As result, many people living with HIV/AIDS cannot realistically afford to pay the considerable additional often largely privatized costs for their own health care. Even the dilapidated “public” health care sector almost always includes hefty out of pocket payments for essential but potentially costly medicines to treat or prevent opportunistic infections, an array of critical and recommended diagnostic lab tests, and lifesaving ARV medicines for the rest of their lives. It is essential that these services become more accessible to the ten or twenty thousand Dominicans who currently need but lack antiretroviral medicines. There is also an urgent need for improved medical care for Haitians migrants, and Dominicans of Haitian ancestry who are living and working in the Dominican Republic. However, the shameful and difficult reality that many Haitians and Dominicans living with and dying of AIDS experience in the country’s public hospitals is sad story indeed.

The Sexually Transmitted Diseases unit at the Centro Sanitario, in the quiet, middle class neighborhood of Gazcue in Santo Domingo, is ironically just a block away from the luxurious National Palace, office of the president and the administrative headquarters of the Dominican Government. The public clinic has provided care to poor people living with AIDS in the Dominican Republic ever since the epidemic started over 20 years ago. Some of the staff at the HIV/AIDS clinic proudly express that they have been working there almost as long, in many ways an exceptional commitment in itself, irrespective of clinic’s numerous problems and the serious needs remaining. Administrators and physicians at the Centro Sanitario sometimes boast that the clinic receives more people living with AIDS than any other site in the country, with the center holding medical records for over 3000 HIV+ patients.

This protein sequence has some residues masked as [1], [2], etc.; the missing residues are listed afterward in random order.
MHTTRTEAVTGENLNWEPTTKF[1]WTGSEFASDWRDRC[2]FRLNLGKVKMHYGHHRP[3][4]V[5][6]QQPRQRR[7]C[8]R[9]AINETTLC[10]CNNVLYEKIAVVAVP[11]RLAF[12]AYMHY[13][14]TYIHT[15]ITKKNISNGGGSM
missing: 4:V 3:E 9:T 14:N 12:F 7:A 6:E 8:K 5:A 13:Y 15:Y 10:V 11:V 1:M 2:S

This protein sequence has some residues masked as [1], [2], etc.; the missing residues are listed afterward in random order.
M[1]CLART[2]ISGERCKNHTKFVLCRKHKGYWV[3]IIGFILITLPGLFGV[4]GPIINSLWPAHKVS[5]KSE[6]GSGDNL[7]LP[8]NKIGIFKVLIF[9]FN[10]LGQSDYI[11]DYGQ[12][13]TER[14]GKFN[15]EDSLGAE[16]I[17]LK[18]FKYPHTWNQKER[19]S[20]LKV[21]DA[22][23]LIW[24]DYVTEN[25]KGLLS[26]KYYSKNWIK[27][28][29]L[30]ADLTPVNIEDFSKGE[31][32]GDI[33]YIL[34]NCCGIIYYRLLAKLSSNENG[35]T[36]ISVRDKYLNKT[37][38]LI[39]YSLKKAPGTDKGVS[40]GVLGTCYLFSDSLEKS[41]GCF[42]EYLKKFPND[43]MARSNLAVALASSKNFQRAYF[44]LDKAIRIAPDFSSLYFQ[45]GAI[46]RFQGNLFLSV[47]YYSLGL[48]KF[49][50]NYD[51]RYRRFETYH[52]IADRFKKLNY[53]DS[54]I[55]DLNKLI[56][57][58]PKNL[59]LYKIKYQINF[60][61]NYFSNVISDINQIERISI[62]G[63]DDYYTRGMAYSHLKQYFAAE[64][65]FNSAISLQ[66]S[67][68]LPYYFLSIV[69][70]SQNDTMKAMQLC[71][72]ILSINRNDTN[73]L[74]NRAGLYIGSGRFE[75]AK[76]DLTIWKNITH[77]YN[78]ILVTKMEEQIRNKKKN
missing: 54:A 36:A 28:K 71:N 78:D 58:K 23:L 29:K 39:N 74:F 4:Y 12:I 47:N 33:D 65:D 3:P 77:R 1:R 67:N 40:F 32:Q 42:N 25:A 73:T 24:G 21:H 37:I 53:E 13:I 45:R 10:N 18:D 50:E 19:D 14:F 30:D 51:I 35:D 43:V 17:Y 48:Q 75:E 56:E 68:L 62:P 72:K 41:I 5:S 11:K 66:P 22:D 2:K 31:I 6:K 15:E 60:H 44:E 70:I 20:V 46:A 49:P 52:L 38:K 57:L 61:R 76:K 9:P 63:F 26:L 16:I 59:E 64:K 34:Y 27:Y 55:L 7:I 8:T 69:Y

By the end of April, 2005, only 150 of these were receiving ARV medicines at the Centro Sanitario. HIV+ activists and physicians not affiliated with the Centro Sanitario claim that the small clinic cannot possibly continue to provide care for all these people, and that as many as 1000 of those may have died. The activists insist to me that they themselves would no longer be alive or speaking to me if they had entrusted their care to the physicians at the Centro Sanitario.

In the case of Antonio, by the time I first met him and found him bedridden in his home, he had already visited the Centro Sanitario nearly a dozen times, yet he had not received a CD4 test, and he didn’t seem to understand when I asked him if he was receiving antiretroviral medicines – although he showed me a bag of other pills, including acetaminophen, and some multivitamins, and ketoconazole (which is used to treat fungal infections). It was evident just by looking at him and seeing his weight loss, his severe anemia, fungal infection, mild dementia, and his lack of appetite that his immune system was failing and he should be receiving ARV medicines, which could have, if administered in a timely manner, most likely have prevented such painful and potentially fatal infections.